DUNCAN PHYFE Master Cabinetmaker in New York Renowned in his lifetime for his elegant design and superior craftsmanship, Duncan Phyfe remains America’s most famous cabinetmaker and the collection at The Metropolitan Museum of Art is a rich and storied tribute to his oeuvre. Born “Duncan Fife” in northern Scotland he immigrated to New York in the early 1780s where he apprenticed to the cabinetmaking trade. The earliest mention of his presence at 2 Broad Street (image above) occurs in 1792, when he was elected to the General Society of Mechanics and Tradesmen. In keeping up with societal preference in 1794 he changed the spelling of his name from “Fife” to Phyfe,” which suggested a more elegant, classical derivation. On view in the galleries are stunning examples of furniture, documented and firmly attributed and produced in the Phyfe workshop from Grecian style to English Regency designs and American Empire. Through May 6, 2012.
THE WORLD OF DUNCAN PHYFE – The Arts of New York 1800-1847 at the Hirschl and Adler Galleries in New York City opens a multi-media exhibition developed as a complement to the metropolitan Museum of Art’s winter exhibit Phyfe as Master Cabinetmaker. The exhibit is comprised of work made by Phyfe and his contemporaries in New York City. This exhibit will succeed in expanding your understanding of Phyfe’s contribution to the world of 19th century fine furniture and decorative arts. Free and open to the public from Tuesday through Friday from 9:30 am to 5:30 pm, and on Saturdays from 9:30 am to 5 pm, and by appointment on Mondays. This show is a rare opportunity to purchase works of museum-quality to enhance one’s personal and work space with grace, beauty and distinction. Exhibition Though Feb. 17, 21 East 70 St. 212.535.8810.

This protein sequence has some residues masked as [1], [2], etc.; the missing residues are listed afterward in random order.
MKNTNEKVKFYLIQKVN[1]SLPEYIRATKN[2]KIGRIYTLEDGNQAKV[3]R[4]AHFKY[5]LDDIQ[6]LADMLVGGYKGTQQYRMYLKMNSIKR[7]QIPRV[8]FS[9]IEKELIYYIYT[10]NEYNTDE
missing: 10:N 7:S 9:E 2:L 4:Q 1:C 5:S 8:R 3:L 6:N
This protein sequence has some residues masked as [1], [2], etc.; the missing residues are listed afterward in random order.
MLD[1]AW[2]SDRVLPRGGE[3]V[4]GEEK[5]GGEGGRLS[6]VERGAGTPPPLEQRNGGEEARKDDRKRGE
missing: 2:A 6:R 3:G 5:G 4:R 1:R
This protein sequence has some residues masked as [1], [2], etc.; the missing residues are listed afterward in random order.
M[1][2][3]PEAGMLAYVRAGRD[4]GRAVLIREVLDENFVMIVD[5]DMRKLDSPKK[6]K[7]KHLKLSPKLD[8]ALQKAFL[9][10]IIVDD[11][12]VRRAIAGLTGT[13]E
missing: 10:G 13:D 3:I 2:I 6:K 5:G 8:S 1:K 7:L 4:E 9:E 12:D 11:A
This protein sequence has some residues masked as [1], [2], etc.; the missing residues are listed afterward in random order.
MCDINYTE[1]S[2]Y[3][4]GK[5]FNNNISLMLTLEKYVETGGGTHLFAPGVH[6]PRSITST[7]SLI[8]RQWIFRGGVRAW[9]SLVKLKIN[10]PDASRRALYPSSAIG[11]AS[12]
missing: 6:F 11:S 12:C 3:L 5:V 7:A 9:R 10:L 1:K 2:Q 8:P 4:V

THE METRO SHOW’s royal roster in the Collector’s Circle includes Mario Buatta, Ellie Cullman, Timothy Van Dam and Bunny Williams to name a few. The show introduces a strong list of prominent dealers at the Metropolitan Pavilion, 125 West 18th Street in Chelsea in a four-day showcase of art and antiques opening on January 19 to Sunday January 22. The Metro Show has expanded its range of offerings to include mid-20th-century design, ethnographic material, applied and decorative arts, photography, and modern paintings. The by invitation only preview is held on opening night January 18th from 6 to 7pm. The Public preview begins at 7pm with tickets are available at the door at $75. The show opens to the public Thursday, January 20 and general admission is $15 per person. For more info visit